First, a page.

ST. PETERSBURG, Fla. -- The first World Series game in Tampa Bay franchise history, and wouldn't it figure that in the majors' most unusual ballpark, a most unusual occurrence would result?
It did not involve catwalks, doglegs or funky artificial turf. Instead, the Philadelphia Phillies and Tampa Bay Rays produced this bizarre tale: The Phillies went 0-for-13 with runners in scoring position and still won Game 1, 3-2.
Twenty-four-year-old starter Cole Hamels, in his World Series debut, did the rest. Well, most of the rest. Mixing in crisp curves, well-placed high-80s fastballs and the poise of a seasoned October man, Hamels limited Tampa Bay to two runs and five hits over seven innings.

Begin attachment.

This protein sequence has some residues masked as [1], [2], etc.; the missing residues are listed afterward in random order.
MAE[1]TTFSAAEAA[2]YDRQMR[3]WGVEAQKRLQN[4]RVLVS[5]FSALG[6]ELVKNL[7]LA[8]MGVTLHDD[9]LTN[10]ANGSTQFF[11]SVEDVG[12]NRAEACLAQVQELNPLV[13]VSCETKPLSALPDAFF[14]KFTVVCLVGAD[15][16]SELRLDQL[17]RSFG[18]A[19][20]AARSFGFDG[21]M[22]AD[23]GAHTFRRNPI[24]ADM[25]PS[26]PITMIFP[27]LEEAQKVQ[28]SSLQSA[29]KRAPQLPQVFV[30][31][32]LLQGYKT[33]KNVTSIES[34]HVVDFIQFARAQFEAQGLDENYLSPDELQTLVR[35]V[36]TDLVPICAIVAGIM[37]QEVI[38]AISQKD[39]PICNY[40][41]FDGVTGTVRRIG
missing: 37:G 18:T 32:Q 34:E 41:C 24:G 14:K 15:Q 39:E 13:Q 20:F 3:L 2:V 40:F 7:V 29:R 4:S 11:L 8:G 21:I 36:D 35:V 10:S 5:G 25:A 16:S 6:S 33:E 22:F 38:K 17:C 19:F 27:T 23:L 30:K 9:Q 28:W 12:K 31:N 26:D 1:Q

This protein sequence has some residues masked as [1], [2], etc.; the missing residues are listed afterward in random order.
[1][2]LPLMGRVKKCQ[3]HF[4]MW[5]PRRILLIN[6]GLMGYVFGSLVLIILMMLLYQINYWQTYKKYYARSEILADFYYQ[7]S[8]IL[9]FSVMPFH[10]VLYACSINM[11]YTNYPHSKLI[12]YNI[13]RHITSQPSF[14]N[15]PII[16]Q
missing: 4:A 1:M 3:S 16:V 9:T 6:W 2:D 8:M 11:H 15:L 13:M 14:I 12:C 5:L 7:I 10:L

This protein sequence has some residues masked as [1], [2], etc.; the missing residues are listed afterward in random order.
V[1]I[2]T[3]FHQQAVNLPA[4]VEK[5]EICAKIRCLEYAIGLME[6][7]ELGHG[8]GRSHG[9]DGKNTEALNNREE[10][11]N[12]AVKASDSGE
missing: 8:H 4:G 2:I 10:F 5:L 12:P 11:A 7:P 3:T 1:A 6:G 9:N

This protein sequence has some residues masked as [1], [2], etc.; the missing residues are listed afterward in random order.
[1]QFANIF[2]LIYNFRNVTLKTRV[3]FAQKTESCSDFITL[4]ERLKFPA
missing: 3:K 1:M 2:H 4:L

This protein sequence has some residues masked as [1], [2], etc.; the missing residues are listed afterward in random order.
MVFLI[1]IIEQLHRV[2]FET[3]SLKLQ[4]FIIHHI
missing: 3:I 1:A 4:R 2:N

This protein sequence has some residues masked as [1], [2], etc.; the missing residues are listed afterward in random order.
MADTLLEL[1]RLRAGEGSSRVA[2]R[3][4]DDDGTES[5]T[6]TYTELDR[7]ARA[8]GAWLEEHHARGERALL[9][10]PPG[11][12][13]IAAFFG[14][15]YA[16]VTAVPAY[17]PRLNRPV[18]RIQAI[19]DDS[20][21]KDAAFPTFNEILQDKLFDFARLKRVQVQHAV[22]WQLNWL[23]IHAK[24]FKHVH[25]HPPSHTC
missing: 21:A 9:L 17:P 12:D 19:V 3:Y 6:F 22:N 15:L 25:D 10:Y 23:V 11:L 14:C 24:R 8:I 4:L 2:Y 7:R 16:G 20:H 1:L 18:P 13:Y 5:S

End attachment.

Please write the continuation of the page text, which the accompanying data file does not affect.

So Philadelphia got a game it had to win.
And yes, even though it was only Game 1, you read that right.
The rotation matchup clearly favored the Phillies in Game 1 -- Hamels is that good. The rest of the way, not so much. Maybe you'd take Brett Myers over James Shields in Game 2 -- but that's iffy, and only if Myers is on top of his game. Matt Garza gets the nod over Jamie Moyer in Game 3, and Andy Sonnanstine vs. Joe Blanton is, at worst, a draw in Game 4.
None of this is to say that the Phillies can't, or won't, win with those matchups. Who knows, maybe they'll run the table and make it a short series.
If they don't win when Hamels pitches, it makes it that much more difficult, is all.
So they did win. And for a team that hadn't played a game in a week, a team surrounded by questions of whether it would be rusty, this was a very good start.